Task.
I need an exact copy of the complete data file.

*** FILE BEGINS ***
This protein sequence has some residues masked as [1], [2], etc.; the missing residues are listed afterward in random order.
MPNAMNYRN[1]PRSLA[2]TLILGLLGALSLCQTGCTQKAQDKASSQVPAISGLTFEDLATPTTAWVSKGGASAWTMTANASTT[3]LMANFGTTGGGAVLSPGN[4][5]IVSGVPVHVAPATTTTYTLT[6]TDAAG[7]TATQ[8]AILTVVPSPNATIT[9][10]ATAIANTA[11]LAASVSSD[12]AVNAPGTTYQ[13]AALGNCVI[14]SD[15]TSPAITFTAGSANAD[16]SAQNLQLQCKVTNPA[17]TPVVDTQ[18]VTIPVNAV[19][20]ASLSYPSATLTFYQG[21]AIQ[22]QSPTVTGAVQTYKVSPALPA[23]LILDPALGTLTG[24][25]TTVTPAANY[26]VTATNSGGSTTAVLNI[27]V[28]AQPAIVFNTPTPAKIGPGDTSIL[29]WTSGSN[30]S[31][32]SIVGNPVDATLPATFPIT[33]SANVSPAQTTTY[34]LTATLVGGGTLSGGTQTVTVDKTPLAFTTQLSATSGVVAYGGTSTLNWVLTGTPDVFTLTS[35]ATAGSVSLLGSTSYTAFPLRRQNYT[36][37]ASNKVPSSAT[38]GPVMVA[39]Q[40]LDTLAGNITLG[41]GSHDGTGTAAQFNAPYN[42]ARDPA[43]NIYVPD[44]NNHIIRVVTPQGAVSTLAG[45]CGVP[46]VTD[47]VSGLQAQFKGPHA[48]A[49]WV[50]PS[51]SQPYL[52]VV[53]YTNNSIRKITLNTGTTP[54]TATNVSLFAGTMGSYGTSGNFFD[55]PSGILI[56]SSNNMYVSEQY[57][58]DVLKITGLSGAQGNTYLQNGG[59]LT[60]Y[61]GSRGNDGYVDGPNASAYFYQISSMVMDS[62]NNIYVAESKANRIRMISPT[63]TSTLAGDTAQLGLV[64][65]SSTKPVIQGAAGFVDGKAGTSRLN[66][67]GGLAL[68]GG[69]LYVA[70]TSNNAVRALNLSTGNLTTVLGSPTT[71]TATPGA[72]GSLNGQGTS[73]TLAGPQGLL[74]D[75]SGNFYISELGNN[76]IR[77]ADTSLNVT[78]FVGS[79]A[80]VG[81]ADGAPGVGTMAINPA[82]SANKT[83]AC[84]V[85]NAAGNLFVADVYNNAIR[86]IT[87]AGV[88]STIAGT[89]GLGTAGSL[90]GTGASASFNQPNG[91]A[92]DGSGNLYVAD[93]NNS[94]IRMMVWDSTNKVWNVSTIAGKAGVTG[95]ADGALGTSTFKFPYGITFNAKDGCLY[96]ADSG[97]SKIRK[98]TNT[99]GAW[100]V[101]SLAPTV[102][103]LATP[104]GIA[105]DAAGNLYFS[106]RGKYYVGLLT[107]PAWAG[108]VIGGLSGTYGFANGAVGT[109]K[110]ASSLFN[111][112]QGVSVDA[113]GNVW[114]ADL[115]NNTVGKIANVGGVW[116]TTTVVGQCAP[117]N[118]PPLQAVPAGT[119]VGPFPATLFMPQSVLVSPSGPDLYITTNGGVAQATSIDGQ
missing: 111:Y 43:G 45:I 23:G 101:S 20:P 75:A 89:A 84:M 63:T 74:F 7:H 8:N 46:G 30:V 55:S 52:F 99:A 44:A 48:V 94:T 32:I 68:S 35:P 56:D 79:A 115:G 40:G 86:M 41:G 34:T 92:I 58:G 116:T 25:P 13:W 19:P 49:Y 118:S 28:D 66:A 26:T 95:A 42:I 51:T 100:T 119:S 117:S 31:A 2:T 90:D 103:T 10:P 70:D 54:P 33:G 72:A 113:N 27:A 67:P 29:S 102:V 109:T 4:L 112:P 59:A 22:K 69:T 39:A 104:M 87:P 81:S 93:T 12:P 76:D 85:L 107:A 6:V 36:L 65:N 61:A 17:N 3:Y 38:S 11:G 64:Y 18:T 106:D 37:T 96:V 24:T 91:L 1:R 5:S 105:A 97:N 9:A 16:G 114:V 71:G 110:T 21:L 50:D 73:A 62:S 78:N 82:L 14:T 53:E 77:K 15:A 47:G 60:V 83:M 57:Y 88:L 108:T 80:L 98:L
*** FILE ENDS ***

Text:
This protein sequence has some residues masked as [1], [2], etc.; the missing residues are listed afterward in random order.
MPNAMNYRN[1]PRSLA[2]TLILGLLGALSLCQTGCTQKAQDKASSQVPAISGLTFEDLATPTTAWVSKGGASAWTMTANASTT[3]LMANFGTTGGGAVLSPGN[4][5]IVSGVPVHVAPATTTTYTLT[6]TDAAG[7]TATQ[8]AILTVVPSPNATIT[9][10]ATAIANTA[11]LAASVSSD[12]AVNAPGTTYQ[13]AALGNCVI[14]SD[15]TSPAITFTAGSANAD[16]SAQNLQLQCKVTNPA[17]TPVVDTQ[18]VTIPVNAV[19][20]ASLSYPSATLTFYQG[21]AIQ[22]QSPTVTGAVQTYKVSPALPA[23]LILDPALGTLTG[24][25]TTVTPAANY[26]VTATNSGGSTTAVLNI[27]V[28]AQPAIVFNTPTPAKIGPGDTSIL[29]WTSGSN[30]S[31][32]SIVGNPVDATLPATFPIT[33]SANVSPAQTTTY[34]LTATLVGGGTLSGGTQTVTVDKTPLAFTTQLSATSGVVAYGGTSTLNWVLTGTPDVFTLTS[35]ATAGSVSLLGSTSYTAFPLRRQNYT[36][37]ASNKVPSSAT[38]GPVMVA[39]Q[40]LDTLAGNITLG[41]GSHDGTGTAAQFNAPYN[42]ARDPA[43]NIYVPD[44]NNHIIRVVTPQGAVSTLAG[45]CGVP[46]VTD[47]VSGLQAQFKGPHA[48]A[49]WV[50]PS[51]SQPYL[52]VV[53]YTNNSIRKITLNTGTTP[54]TATNVSLFAGTMGSYGTSGNFFD[55]PSGILI[56]SSNNMYVSEQY[57][58]DVLKITGLSGAQGNTYLQNGG[59]LT[60]Y[61]GSRGNDGYVDGPNASAYFYQISSMVMDS[62]NNIYVAESKANRIRMISPT[63]TSTLAGDTAQLGLV[64][65]SSTKPVIQGAAGFVDGKAGTSRLN[66][67]GGLAL[68]GG[69]LYVA[70]TSNNAVRALNLSTGNLTTVLGSPTT[71]TATPGA[72]GSLNGQGTS[73]TLAGPQGLL[74]D[75]SGNFYISELGNN[76]IR[77]ADTSLNVT[78]FVGS[79]A[80]VG[81]ADGAPGVGTMAINPA[82]SANKT[83]AC[84]V[85]NAAGNLFVADVYNNAIR[86]IT[87]AGV[88]STIAGT[89]GLGTAGSL[90]GTGASASFNQPNG[91]A[92]DGSGNLYVAD[93]NNS[94]IRMMVWDSTNKVWNVSTIAGKAGVTG[95]ADGALGTSTFKFPYGITFNAKDGCLY[96]ADSG[97]SKIRK[98]TNT[99]GAW[100]V[101]SLAPTV[102][103]LATP[104]GIA[105]DAAGNLYFS[106]RGKYYVGLLT[107]PAWAG[108]VIGGLSGTYGFANGAVGT[109]K[110]ASSLFN[111][112]QGVSVDA[113]GNVW[114]ADL[115]NNTVGKIANVGGVW[116]TTTVVGQCAP[117]N[118]PPLQAVPAGT[119]VGPFPATLFMPQSVLVSPSGPDLYITTNGGVAQATSIDGQ
missing: 111:Y 43:G 45:I 23:G 101:S 20:P 75:A 89:A 84:M 63:T 74:F 7:H 8:N 46:G 30:V 55:S 52:F 99:A 44:A 48:V 94:T 32:I 68:S 35:P 56:D 79:A 115:G 40:G 86:M 41:G 34:T 92:I 58:G 116:T 25:P 13:W 19:P 49:Y 118:S 28:D 66:A 26:T 95:A 42:I 51:T 100:T 119:S 117:S 31:A 2:T 90:D 103:T 10:P 70:D 54:P 33:G 72:A 113:N 27:A 67:P 29:S 102:V 109:T 4:L 112:P 59:A 22:K 69:T 39:A 104:M 87:P 81:S 93:T 12:P 76:D 85:L 107:A 6:V 36:L 65:N 61:A 17:N 3:Y 38:S 11:G 64:Y 18:T 106:D 37:T 96:V 24:T 91:L 1:R 5:S 105:A 97:N 9:A 16:G 114:V 71:G 110:T 21:L 50:D 73:A 62:S 78:N 82:L 14:T 53:E 77:K 15:A 47:G 60:V 83:M 57:Y 88:L 108:T 80:L 98:L